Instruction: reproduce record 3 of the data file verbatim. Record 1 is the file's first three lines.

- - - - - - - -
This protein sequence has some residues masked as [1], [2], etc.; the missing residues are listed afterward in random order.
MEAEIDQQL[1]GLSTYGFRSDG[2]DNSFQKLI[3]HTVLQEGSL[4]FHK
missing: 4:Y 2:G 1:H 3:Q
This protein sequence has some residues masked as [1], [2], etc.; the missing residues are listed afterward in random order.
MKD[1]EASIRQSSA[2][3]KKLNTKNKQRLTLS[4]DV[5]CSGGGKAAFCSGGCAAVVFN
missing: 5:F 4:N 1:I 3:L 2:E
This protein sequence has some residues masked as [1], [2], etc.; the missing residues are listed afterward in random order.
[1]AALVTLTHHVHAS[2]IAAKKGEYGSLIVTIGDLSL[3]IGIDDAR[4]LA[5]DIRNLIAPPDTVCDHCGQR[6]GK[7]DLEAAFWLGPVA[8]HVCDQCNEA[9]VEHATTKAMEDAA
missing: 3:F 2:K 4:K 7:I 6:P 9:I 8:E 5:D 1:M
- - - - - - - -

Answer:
This protein sequence has some residues masked as [1], [2], etc.; the missing residues are listed afterward in random order.
[1]AALVTLTHHVHAS[2]IAAKKGEYGSLIVTIGDLSL[3]IGIDDAR[4]LA[5]DIRNLIAPPDTVCDHCGQR[6]GK[7]DLEAAFWLGPVA[8]HVCDQCNEA[9]VEHATTKAMEDAA
missing: 3:F 2:K 4:K 7:I 6:P 9:I 8:E 5:D 1:M